HP and 7-Eleven: Transforming a ‘Lousy Industry’

The global convenience retailer 7-Eleven Inc. is rolling out custom Hewlett-Packard technology in 5,300 U.S. locations. Both companies believe the partnership will transform convenience retailing, and some analysts agree.

Chris Selland, vice president of sell-side research at Aberdeen Group, told CRM Buyer that 7-Eleven’s decision to customize using HP was a long-range plan. “They’ll gain an advantage when they’re finished, not now,” he said, referring to both HP and 7-Eleven.

But the decision could prove revolutionary. “These guys are in a lousy industry,” with high costs and razor-thin profit margin. “If 7-Eleven really starts out-executing competitors to meet customer expectations,” Selland said, the company “could potentially change the game.”

Customizing with HP

According to Selland, the five-year, $55-million rollout of customized technology may succeed because it will answer 7-Eleven’s particular challenges: low margins, high-priced leases in urban neighborhoods and the commoditization of the convenience store industry.

“You often have operations-facing and customer-facing systems work because they are customized,” he said.

“This is not an argument of going against packaged solutions,” Selland added. When IT suppliers tout their packaged enterprise applications as less expensive, however, prospective buyers should recognize that while a smaller investment may yield a quicker return, “quicker isn’t always necessarily better.”

A customized enterprise application can win significant movement in sales figures. “7-Eleven wouldn’t do this if they believed that the benefit wouldn’t be significant,” he added.

7-Eleven Spruces Up

The fact that 7-Eleven is trying to overcome low margins and earnings — in 2003, the retail chain earned only $50 million on $10 billion in sales — points to a strong interest in strengthening the brand and the business.

“7-Eleven has been doing an awful lot of business improvement over the past few years, sprucing up stores, taking over the American Express ATM network a month ago and introducing a new vendor technology in March that enables suppliers to apply online to service 7-Eleven,” Selland said.

Selland said it was likely that IBM, Oracle, SAP and maybe even Sun bid on the deal that HP won. 7-Eleven did not comment on the matter.

7-Eleven clusters locations in concentrated groups of at least 200 stores — the minimum number of stores required to make (almost daily) centralized distribution viable. Prior to the HP technology adoption, the distribution network was there for 7-Eleven, but the networking was not.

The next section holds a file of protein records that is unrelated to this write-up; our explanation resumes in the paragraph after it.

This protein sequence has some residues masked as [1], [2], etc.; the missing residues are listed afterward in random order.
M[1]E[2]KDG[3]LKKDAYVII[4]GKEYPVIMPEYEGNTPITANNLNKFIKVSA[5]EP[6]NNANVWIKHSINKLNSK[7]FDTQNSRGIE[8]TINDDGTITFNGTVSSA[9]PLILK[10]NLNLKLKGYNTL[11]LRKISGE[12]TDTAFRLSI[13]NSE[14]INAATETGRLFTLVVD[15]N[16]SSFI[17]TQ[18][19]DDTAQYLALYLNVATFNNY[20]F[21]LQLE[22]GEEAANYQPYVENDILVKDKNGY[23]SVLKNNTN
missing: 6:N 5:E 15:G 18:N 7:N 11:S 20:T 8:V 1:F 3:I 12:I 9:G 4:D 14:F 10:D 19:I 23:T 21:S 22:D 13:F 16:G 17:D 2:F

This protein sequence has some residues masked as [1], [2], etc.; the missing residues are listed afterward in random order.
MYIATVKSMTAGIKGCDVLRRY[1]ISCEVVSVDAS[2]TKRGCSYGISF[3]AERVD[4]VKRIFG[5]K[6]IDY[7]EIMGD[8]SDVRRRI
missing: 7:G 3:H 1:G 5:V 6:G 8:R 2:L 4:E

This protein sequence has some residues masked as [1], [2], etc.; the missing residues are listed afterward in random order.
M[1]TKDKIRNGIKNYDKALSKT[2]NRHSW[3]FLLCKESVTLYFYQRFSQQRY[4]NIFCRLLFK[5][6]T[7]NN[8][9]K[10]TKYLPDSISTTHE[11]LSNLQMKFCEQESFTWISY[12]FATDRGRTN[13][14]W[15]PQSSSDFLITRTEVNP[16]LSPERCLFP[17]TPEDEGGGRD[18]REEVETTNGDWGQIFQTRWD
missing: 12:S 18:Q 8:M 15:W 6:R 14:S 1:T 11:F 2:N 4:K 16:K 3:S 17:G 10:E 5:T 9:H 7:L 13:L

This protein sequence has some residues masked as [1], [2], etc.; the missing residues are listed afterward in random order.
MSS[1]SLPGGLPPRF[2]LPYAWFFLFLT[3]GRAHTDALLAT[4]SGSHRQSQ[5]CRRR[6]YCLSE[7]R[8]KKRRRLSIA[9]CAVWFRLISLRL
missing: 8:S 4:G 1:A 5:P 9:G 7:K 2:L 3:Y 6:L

PowerBars and Beef Jerky

7-Eleven already has improved service for its six million daily customers across the country, HP spokesperson Dayna Fried told CRM Buyer. Since implementation began earlier this month, store managers have run inventories and placed orders for new stock more quickly and easily than before the adoption of this, its first standard networking platform.

The new ability to track product movement off store shelves helps franchisees determine what to reorder.

And for the first time, 7-Eleven is customizing the product mix in its locations based on neighborhood demographics. Slow-moving items will not reappear. Precious shelf space will be taken over by PowerBars in California or multiple beef jerky products in the Midwest.

A typical 7-Eleven store, carrying about 2,500 different items, can now better tailor its inventory to meet customer demand — increasing sales, accelerating movement of goods and ensuring return on this IT investment.

Simply Better

Patrick Barwise, professor of management and marketing at London Business School, agreed. 7-Eleven can win by doing what it does — convenience retailing — better, without developing a unique selling proposition, competing on price or finding obscure products to sell.

7-Eleven won’t even have to advertise, a tactic that likely attracts little attention from consumers interested primarily in convenience.

In the United Kingdom, the wireless phone provider Orange did something similar, Barwise said. It, too, occupies a place in a very commoditized category, but it focuses on delivering generic category benefits at a fair price. It’s “not the cheapest,” Barwise said. “It can be the most expensive and still the most popular because it’s perceived as the most value for the money. It’s seen as being on the customer’s side.”

Technology and Turnaround

The HP technology includes servers, storage, networks and printing devices. HP will provide support and Web-based training to 7-Eleven franchisees as well, an important part of the package given the high turnover of 7-Eleven employees. Store staff can access the virtual education any time from a back room in their convenience mart. Store operators use in-store computers to reorder best-selling inventory and remove slow-moving items from store shelves.

This reduces operations costs in two ways: Staff will contribute to the efficiency of the application because they know how to use it. They will learn, for instance, how important it is for the point-of-sale device to read a UPC barcode rather than receive a keyed-in price without category or brand identification.

The HP application supports 7-Eleven’s Retail Information System. It will not, however, be linked to 7-Eleven’s ATM network, recently purchased from American Express.

In addition, 7-Eleven corporate won’t have to encourage store managers to train its employees. Such support is cost-prohibitive because it involves travel to a physical learning center. Now counter workers will train in-store and likely stay with the retailer longer because they’ll have the information with which to perform better and more consistently.

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